Quick Facts About Coercive Acts
The Coercive Acts are also known as the Intolerable Acts and the Restraining Acts
At the urging of King George III, Parliament enacted the Coercive Acts in response to the Boston Tea Party
The intent of the Coercive Acts was to reaffirm British authority over the American colonies.
The Coercive Acts consisted of four new laws, and revised a fifth law.
The Boston Port Act, passed on March 31, 1774, closed the port of Boston, with few exceptions, on June 1, until the East India Tea Company was paid for tea destroyed during the Boston Tea Party.
Massachusetts Government Act (May 20, 1774), revised the governing structure of Massachusetts, consolidating royal authority and severely limiting self-government.
The Administration of Justice Act, passed on May 20, 1774, authorized the governor of Massachusetts to move trials of royal officials accused of committing capital offenses, while performing their official duties, to another colony or to Great Britain, if he believed the accused would not receive a fair trial in Massachusetts.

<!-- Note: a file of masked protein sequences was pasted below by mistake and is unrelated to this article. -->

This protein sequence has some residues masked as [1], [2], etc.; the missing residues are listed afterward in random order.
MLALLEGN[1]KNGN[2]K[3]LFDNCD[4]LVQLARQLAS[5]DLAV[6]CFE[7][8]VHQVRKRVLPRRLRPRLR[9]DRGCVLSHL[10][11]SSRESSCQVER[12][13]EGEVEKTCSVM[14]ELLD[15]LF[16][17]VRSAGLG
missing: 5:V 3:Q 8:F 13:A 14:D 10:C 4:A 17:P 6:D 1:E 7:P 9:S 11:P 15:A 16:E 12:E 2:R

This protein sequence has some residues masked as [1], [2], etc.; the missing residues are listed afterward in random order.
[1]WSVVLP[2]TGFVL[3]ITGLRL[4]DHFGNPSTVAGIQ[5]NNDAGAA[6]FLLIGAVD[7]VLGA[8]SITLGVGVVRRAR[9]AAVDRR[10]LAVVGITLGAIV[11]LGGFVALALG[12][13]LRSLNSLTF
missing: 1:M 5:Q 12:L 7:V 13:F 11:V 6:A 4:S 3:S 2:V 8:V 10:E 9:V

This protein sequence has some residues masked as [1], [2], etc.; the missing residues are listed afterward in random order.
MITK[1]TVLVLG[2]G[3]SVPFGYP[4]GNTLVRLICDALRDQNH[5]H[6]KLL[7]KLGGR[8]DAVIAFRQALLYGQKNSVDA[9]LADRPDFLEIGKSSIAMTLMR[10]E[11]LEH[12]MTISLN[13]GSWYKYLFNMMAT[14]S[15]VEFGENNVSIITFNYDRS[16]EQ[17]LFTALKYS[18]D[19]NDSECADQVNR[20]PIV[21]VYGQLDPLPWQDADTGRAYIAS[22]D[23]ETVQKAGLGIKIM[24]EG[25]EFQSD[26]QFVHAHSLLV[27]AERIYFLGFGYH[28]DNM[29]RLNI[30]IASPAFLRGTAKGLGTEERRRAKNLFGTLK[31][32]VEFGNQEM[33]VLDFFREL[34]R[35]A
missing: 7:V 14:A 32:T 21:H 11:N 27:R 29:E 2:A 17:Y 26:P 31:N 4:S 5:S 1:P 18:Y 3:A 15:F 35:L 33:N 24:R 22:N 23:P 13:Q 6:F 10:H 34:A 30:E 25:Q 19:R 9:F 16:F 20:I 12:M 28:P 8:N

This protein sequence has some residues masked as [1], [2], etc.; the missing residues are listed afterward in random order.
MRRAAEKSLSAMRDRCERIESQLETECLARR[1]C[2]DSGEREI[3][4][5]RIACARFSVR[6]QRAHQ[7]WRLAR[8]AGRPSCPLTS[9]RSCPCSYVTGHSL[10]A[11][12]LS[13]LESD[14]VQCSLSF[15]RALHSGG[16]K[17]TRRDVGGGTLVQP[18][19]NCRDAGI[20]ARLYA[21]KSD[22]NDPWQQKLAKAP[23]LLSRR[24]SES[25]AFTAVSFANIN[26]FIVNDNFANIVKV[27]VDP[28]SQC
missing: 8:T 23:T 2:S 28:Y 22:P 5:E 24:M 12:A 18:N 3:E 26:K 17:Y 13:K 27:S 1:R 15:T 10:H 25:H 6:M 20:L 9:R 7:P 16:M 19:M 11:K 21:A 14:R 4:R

Quartering Act (June 2, 1774), revised the Quartering Act of 1765 by expanding the types of buildings in which soldiers could be housed and removing the requirement that they be provided with provisions.
The Quebec Act (May 20, 1774) rewarded the loyal colony of Quebec by reestablishing its borders and greatly expanding its size by transferring land in the Ohio Country that had been promised to other colonies.
The Coercive Acts provided further ammunition for a growing radical element in the colonies and prompted the calling of the First Continental Congress on September 5, 1774.